It was pomp and pageantry in Ikeja, the capital of Lagos as the Creative Designers Guild of Nigeria, CDGN, in collaboration with the Lagos State Ministry of Tourism, Arts and Culture and the Lagos State Film and Video Censors Board (LSFVCB), hosted the first-ever cultural and entertainment exhibition in Nollywood, Nigeria, with the theme “Expanding Cultural Creativity Through Entrepreneurship.”
The one-day event, held on Friday, June 10, 2022, at the CitiHeight Luxury Hotel in Ikeja, Lagos state, highlighted and showcased the exhibition of cultural designs and attires spanning different Nollywood movies, ethnic groups, beads, various forms of makeup, and African hairstyles, resulting in the existence of cultural diversity in Nigeria, as well as a renaissance of its fading cultural heritage due to the influx of western domination.
Mrs. Joy Osawaru-Akinyemi, the Lagos state chairman of the Creative Designers Guild of Nigeria, in her opening address, applauded them for attending. “I welcome you all to this great event, and I appreciated the Lagos State Ministry of Tourism, Arts and Culture and the Lagos State Film and Video Censors Board for their cooperation in hosting the programme. The exhibition is about the way we are, who we are and the way we do our things. We Nigerians should love who we are and be ourselves. We need to go back to our culture and represent our ways of dressing and doing things. Each time you see or notice a piece of artwork, that beautiful dress, that traditional makeup in a movie, it is because our members made it happen, and through that, we have continued to preserve and promote our culture to the world through our arts.”
Mrs. Akinyemi went revealed that the event was organised pursuant to the State Government’s commitment to repositioning the entertainment sector to fulfil its potential as a primary revenue generator and employer of creative talents, through entrepreneurship, as well as how young people can turn their creativity into significant wealth.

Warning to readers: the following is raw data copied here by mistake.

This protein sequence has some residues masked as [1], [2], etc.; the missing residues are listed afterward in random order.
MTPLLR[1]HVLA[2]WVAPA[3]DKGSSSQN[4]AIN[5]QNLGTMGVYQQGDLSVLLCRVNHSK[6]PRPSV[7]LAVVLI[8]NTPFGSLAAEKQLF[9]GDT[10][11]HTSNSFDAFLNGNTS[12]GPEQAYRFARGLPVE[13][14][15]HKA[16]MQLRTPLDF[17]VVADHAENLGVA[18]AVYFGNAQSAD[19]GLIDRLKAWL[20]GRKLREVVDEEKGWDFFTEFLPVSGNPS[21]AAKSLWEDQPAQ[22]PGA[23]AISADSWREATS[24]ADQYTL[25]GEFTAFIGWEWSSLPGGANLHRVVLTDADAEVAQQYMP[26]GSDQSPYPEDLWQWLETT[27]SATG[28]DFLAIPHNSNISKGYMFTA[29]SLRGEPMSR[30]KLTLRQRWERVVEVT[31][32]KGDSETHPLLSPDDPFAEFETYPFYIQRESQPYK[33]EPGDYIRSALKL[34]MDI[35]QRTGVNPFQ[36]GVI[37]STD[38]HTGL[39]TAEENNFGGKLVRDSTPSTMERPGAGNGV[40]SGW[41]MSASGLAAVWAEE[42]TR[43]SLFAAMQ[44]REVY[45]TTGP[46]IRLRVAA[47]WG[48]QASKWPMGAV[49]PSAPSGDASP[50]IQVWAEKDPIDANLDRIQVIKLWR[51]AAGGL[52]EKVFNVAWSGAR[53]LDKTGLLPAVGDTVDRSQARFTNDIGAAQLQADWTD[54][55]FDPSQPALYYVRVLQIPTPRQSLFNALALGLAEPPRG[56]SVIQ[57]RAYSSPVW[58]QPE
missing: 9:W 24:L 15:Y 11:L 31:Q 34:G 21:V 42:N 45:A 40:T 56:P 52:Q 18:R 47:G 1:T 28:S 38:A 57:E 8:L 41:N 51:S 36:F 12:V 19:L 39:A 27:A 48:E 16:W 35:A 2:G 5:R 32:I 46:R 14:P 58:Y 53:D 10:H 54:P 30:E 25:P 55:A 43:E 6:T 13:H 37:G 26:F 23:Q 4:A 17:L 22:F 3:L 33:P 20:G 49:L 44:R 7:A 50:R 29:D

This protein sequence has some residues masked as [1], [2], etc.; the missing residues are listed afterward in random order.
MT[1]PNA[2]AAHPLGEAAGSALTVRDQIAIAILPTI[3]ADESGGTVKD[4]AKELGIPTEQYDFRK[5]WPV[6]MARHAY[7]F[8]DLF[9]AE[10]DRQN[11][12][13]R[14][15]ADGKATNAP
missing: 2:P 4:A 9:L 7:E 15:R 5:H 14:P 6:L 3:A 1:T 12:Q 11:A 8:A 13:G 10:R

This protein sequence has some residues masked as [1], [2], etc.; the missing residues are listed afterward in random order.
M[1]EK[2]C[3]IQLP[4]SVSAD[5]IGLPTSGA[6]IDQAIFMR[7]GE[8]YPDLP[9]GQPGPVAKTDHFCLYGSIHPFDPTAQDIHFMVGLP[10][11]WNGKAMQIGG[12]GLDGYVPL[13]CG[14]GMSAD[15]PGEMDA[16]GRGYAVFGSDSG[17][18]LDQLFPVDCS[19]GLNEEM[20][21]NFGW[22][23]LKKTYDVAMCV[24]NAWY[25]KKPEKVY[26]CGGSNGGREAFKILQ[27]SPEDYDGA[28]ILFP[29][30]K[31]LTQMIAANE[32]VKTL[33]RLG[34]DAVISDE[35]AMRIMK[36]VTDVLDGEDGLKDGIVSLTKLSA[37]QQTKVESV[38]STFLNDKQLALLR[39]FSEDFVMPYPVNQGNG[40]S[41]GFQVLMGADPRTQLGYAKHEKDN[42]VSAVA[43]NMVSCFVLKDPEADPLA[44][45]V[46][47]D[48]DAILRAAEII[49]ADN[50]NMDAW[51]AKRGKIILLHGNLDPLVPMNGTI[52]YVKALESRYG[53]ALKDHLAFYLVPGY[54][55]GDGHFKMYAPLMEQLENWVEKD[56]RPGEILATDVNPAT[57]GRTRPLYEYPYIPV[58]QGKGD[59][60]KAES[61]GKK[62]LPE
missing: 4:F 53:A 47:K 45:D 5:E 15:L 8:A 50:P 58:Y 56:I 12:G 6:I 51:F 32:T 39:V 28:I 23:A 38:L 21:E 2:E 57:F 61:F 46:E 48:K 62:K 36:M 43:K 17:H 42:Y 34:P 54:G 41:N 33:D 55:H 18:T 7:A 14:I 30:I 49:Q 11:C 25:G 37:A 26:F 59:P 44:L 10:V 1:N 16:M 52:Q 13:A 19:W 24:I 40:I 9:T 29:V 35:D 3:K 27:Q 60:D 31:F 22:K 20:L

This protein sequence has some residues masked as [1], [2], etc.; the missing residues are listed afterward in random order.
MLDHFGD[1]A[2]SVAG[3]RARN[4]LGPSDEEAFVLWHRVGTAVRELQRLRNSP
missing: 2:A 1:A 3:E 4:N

“Our creativity should be export bound and encourage tourism like how countries like India and China are doing, that is why we have the panelist session where we talked about creativity and entrepreneurship to the youths and students to know there is livelihood in creativity so as to have positive decisions. This exhibition would be an annual event to ensure that the youths are conversant with aspects of the creative industry that could be explored for wealth creation.” She stated.
The Hon. Commissioner for Tourism, Arts and Culture, Pharm. Uzamat Akinbile-Yusuf, represented by the Permanent Secretary of the Ministry, Mrs. Oyinade Nathan-Marsh, in her keynote address at the event commended Mrs. Joy Osawaru-Akinyemi and the CDGN for providing a one-stop culture and creativity exhibition to Nigerians, particularly Lagos residents, with all-inclusive facilities to cater to various interests in the arts and filmmaking.
“I greatly commend the Creative Designers Guild of Nigeria for the incredible work. Africa for the longest time has remained a giant and a leading voice when it comes to creative space, and the testament to this can be seen in the various creative arts that are being delivered from the continent daily, especially from Nigeria’s Nollywood. To say that Nollywood has become a significant contributor to Africa and global creativity is to put it very subtly. As the industry has become recognized as the fastest-growing movie industry on the continent, I am extremely pleased to join creative in the house today at this culture and entertainment exhibition, the maiden one.”
She stressed that the Nigerian movie industry has grown into one of the country’s greatest exports and also into national pride. As the economic hub of the nation, we must begin to blaze the trail and seek to transform the entertainment industry in accordance with global best practices.
She added that, “Most times, when we watch movies, we are overtly amazed by the actors and actresses, and we tend to forget the outstanding efforts of those behind the scene, like the costume designer, the makeup artist, hair stylist, prop managers, set designers, and everyone else who put an indescribable amount of energy and hard work to ensure our movies are top-notch and amazing. Progress is being registered in our cinematography and picture quality, storytelling method, script writing, special effect makeup and so many other aspects. And all this is all thanks to creative professionals that are here today.”